# Counting bits set

suggest changeThe population count of a bitstring is often needed in cryptography and other applications and the problem has been widely studied.

The naive way requires one iteration per bit:

unsigned value = 1234; unsigned bits = 0; // accumulates the total number of bits set in `n` for (bits = 0; value; value >>= 1) { bits += value & 1; }

A nice trick (based on http://stackoverflow.com/documentation/c%2b%2b/3016/bit-manipulation/17299/remove-rightmost-set-bit ) is:

unsigned bits = 0; // accumulates the total number of bits set in `n` for (; value; ++bits) { value &= value - 1; }

It goes through as many iterations as there are set bits, so it’s good when `value`

is expected to have few nonzero bits.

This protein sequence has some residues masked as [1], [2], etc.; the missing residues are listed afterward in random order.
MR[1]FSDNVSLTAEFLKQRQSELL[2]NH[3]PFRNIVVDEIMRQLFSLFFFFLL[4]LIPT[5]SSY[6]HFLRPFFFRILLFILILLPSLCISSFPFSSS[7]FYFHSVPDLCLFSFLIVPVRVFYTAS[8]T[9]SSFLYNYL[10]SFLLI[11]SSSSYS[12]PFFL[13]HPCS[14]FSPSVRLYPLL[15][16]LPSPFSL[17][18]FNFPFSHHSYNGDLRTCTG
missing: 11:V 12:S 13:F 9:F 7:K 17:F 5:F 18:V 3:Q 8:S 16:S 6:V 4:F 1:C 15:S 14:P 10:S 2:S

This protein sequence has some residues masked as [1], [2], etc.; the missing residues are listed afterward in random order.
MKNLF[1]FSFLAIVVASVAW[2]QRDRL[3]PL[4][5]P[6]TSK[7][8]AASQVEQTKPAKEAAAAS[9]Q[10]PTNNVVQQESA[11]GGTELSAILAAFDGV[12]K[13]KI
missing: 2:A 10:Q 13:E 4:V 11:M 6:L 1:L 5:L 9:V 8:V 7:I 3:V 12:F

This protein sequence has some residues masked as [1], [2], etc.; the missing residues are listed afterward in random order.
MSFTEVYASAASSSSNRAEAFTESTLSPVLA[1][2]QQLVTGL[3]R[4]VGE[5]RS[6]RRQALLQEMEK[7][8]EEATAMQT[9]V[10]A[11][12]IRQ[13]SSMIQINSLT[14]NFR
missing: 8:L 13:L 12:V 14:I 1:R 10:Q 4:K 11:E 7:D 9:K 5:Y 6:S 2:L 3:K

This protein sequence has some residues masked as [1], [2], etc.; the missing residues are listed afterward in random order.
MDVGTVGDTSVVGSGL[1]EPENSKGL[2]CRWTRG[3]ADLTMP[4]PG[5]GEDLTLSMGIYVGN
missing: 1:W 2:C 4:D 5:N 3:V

The method was first proposed by Peter Wegner (in CACM 3 / 322 - 1960) and it’s well known since it appears in *C Programming Language* by Brian W. Kernighan and Dennis M. Ritchie.

This requires 12 arithmetic operations, one of which is a multication:

unsigned popcount(std::uint64_t x) { const std::uint64_t m1 = 0x5555555555555555; // binary: 0101... const std::uint64_t m2 = 0x3333333333333333; // binary: 00110011.. const std::uint64_t m4 = 0x0f0f0f0f0f0f0f0f; // binary: 0000111100001111 x -= (x >> 1) & m1; // put count of each 2 bits into those 2 bits x = (x & m2) + ((x >> 2) & m2); // put count of each 4 bits into those 4 bits x = (x + (x >> 4)) & m4; // put count of each 8 bits into those 8 bits return (x * h01) >> 56; // left 8 bits of x + (x<<8) + (x<<16) + (x<<24) + ... }

This kind of implementation has the best worst-case behavior (see Hamming weight for further details).

Many CPUs have a specific instruction (like x86’s `popcnt`

) and the compiler could offer a specific (**non standard**) built in function. E.g. with g++ there is:

int __builtin_popcount (unsigned x);